The Road of Bones

Friday 12 Sep 2014
We didn’t make it to the ferry yesterday,  125km short. So we left the campsite early this morning to catch the Aldan river ferry before noon. Beyond that is the “road of bones” right up to Magadan.

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This 7 footer Canadian motorcyclist came from Magadan. So if he’s ok then we’d be ok. The ferry terminal is just 20km ahead and it’d be an 1 hr ride.

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Passing time on the 10km (1.5 hrs) upriver ferry ride.

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The road of bones starts from the ferry terminal. Nothing unusual about it except for its history. See Wikipedia for details. What’s amazing about it is the amount of massive upgrading the Russian authorities are doing to it. Based on a Presidential directive the upgrading started in 2008 with an upward bow of a highway called the Kolyma Highway M56 to Magadan. The old road of bones has fallen into disuse; but it’s still there for the diehard 4×4 offroaders who loved to ford rivers and repair makeshift bridges.  If Stalin was around he would certainly be pleased.

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It’s also very scenic.

At last light Thomas decided to camp. It was drizzling and the campsite was below the road with quite a slope to negotiate in the dark. Anyway we all got down safely, pitched our tents and Jeremy set up his kitchen.

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As for me the car has been my bedroom for the last three nights and it’ll continue to be for the next three.
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Saturday 13 Sep 2014

Destination Ust-Nera again. A fine sunny day. The views were simply awesome

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The roads were dry. However there were as many punctures as yesterday because of the gravel road surface. So there were many stops even before Ust-Nera.

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We arrived Ust-Nera at 8.25pm and found a tyre shop. Already last light and I was hoping for a hotel. Yes, no camping but our Russian handlers only managed to get us a dilapidated apartment. But with hot water, flush toilet and kitchenette.

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Sunday 14 Sep 2014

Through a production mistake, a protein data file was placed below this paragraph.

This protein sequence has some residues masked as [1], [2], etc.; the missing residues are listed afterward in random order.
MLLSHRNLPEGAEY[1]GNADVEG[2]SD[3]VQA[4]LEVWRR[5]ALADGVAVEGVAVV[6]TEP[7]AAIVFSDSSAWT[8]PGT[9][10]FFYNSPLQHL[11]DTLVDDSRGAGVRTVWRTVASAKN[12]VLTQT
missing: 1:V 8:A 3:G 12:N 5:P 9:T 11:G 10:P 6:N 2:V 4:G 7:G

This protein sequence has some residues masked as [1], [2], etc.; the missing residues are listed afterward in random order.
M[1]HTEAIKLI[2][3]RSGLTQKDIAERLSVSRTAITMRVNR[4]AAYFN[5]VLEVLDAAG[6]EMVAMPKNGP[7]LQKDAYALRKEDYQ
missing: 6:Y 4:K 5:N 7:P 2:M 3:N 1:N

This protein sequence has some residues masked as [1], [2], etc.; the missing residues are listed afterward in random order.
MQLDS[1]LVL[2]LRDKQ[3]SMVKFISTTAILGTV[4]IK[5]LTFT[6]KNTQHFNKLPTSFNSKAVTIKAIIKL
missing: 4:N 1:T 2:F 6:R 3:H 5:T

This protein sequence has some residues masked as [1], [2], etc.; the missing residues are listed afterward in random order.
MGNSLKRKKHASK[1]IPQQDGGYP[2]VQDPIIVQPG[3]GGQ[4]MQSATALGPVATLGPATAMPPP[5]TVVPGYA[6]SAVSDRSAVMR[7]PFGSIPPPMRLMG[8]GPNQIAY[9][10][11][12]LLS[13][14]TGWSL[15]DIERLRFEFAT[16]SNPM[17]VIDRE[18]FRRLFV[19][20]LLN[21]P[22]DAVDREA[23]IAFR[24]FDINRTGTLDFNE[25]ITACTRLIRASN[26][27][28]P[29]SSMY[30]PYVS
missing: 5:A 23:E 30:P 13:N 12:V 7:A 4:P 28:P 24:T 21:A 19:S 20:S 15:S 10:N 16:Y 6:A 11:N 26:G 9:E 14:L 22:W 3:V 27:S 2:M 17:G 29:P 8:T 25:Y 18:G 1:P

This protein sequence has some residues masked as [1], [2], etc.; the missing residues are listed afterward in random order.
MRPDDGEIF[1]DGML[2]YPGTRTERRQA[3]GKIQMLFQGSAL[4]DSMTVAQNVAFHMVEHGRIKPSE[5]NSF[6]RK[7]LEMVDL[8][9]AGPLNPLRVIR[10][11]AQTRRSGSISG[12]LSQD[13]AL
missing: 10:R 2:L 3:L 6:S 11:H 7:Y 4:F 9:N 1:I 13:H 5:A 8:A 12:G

It’s to Susuman today just under 400km away ESE. More punctures further delays. Didn’t make it to Susuman. Camped out 70 km short of the town.
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Monday 15 Sep 2014
About 680 km to Magadan. Must make it today, maybe in 12 hrs. It’s now the destination not the journey. Rolling by 9am.
Along the way there are many villages and townships,  but mostly abandoned. Reasons being that they were settlements for the exploitation of the natural resources ie coal; and these have run out. Now gold and diamonds are found and some of the townships have remained (like the one where we stayed at Ust-Nera.) The mine owners, however, are not keen to develop these townships because they know the exploitation wouldn’t last forever. Thus only basic services were available; no maintenance of buildings or roads; and no hotels because tourists were not expected.
Not many punctures today. But Car 8 had a major problem when its LR wheel came off and rolled to the other side of the road into the drain. It was 8.30pm. One wheel stud had sheared. Temporary repair was done and we drove into Magadan with no further incident. Arrived hotel at 11.15pm, had dinner and checked into our rooms. Hotel had good wifi. But a hot bath and shampooing hair were more urgent. I was also lucky to have a single room.

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Magadan 16 Sep 2014

Magadan was the end of the road for me (and for four others as well.)  The rest die hard adventurers were to drive back to Vladivostok via the old road (of bones) which was abandoned when the Russians built the new sections of the Kolyma Highway (bowing upward as in the picture.) Why wasn’t I keen to do it?  Several reasons: (1) the thought of doing the campings all over again (2) I’ve seen enough of Siberia for my brag list (3) money.

Kolyma Highway M56Anyway, I was glad to see Magadan and walked around the city and to learn of its infamous history. Magadan was the seaport that received the prisoners delivered by the Trans Siberian Railway to Vladivostok for trans shipment to the gulags.  Thus the memorial sculptures at the city square told the sad story of the Stalinist era.

OLYMPUS DIGITAL CAMERAThat night we had a farewell dinner at this seafood restaurant.  Had to walk for quite some distance from the hotel because the cars were all away at the workshops for maintenance and repairs.  We had a good time.  Actually only John Jarvis and myself were leaving the group tomorrow morning to fly out to Vladivostok via Khabarovsk (the other three – Aman Yong, Dr Sharanjit and Cliff left on the 15th.)

IMG-20140922-WA0005The next morning 17 Sep, we left the hotel and made a stop at the “must see” tourist attraction of Magadan; that is the Mammoth and Tears of Sorrow, the Mammoth being historical but the Tears of Sorrow being in memory of all those who suffered during the Stalinist era, in particular the prisoners of the gulags.

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